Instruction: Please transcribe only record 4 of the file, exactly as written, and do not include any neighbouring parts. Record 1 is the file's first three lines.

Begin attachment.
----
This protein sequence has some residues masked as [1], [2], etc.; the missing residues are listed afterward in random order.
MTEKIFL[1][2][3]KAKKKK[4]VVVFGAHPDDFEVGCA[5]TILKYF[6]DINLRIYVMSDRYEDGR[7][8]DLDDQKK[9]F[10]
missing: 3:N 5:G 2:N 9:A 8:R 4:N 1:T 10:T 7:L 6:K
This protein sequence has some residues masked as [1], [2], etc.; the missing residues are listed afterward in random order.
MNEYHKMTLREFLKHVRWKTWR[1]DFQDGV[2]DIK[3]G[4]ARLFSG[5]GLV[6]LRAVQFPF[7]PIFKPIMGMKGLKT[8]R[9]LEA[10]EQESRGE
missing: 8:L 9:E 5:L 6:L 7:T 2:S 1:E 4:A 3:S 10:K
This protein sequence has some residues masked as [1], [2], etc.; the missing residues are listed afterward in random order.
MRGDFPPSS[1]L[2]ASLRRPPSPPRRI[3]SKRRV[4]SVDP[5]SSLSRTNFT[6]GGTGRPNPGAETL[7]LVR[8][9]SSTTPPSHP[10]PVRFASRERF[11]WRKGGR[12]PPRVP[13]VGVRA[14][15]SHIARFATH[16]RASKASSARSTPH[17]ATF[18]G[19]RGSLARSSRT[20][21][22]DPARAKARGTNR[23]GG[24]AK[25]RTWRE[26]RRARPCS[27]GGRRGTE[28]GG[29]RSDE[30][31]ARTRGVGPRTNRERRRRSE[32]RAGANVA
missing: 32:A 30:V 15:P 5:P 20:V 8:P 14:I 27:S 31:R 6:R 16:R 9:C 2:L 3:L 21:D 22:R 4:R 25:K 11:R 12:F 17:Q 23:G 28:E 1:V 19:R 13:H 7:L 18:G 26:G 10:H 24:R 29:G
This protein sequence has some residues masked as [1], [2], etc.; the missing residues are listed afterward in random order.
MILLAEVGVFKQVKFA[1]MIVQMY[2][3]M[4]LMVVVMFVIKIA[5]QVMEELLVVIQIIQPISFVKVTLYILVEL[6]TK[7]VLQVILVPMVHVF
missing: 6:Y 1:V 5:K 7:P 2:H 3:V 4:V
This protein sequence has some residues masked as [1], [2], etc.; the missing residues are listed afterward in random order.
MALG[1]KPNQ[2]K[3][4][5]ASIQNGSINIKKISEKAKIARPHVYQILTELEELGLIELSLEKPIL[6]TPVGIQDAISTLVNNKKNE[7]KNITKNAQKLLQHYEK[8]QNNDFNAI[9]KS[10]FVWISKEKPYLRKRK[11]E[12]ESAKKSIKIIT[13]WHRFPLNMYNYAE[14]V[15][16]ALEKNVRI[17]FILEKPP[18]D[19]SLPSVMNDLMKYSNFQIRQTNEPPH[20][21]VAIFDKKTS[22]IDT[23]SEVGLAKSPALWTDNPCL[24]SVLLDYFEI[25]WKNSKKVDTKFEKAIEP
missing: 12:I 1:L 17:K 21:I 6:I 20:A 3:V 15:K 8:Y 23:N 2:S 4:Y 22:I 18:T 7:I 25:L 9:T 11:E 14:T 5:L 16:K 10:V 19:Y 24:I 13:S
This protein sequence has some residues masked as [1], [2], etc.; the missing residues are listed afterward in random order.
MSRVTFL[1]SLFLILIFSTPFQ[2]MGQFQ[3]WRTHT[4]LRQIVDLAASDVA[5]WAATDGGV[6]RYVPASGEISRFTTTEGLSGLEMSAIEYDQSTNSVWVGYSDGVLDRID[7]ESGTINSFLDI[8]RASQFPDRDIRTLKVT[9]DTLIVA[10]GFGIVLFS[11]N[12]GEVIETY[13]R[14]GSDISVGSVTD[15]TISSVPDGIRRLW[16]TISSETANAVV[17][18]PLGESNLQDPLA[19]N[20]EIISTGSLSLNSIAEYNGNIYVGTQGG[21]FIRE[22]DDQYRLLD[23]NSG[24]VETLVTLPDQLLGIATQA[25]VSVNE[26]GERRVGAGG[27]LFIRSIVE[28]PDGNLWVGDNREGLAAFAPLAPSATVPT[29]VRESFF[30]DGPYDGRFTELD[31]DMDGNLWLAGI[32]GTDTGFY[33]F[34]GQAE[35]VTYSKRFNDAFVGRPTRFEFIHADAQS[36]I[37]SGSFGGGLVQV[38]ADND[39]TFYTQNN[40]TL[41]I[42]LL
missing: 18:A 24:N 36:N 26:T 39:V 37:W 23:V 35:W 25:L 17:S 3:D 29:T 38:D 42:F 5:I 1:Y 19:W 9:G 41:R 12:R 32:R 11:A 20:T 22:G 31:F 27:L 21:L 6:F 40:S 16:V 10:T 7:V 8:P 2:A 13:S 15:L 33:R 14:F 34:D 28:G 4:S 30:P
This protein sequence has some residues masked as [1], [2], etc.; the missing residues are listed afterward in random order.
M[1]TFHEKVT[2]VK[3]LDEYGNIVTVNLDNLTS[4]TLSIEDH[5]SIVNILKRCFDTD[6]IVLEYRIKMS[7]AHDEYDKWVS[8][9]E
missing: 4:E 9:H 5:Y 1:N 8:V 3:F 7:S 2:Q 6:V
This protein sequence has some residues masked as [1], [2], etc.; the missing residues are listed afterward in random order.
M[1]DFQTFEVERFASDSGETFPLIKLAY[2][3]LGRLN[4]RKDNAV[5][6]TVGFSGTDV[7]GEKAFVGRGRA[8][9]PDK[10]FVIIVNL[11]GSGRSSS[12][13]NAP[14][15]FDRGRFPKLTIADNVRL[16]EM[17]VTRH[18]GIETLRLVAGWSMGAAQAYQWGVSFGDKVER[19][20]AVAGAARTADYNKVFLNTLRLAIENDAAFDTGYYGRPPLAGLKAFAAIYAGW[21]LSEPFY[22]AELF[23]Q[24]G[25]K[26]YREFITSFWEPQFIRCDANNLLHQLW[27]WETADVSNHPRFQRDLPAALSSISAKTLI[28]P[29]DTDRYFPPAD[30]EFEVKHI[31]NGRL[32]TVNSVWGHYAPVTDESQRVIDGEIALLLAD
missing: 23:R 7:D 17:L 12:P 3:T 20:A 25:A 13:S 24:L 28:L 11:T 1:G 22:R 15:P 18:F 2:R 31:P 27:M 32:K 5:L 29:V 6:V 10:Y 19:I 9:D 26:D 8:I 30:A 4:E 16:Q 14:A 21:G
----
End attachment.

This protein sequence has some residues masked as [1], [2], etc.; the missing residues are listed afterward in random order.
MILLAEVGVFKQVKFA[1]MIVQMY[2][3]M[4]LMVVVMFVIKIA[5]QVMEELLVVIQIIQPISFVKVTLYILVEL[6]TK[7]VLQVILVPMVHVF
missing: 6:Y 1:V 5:K 7:P 2:H 3:V 4:V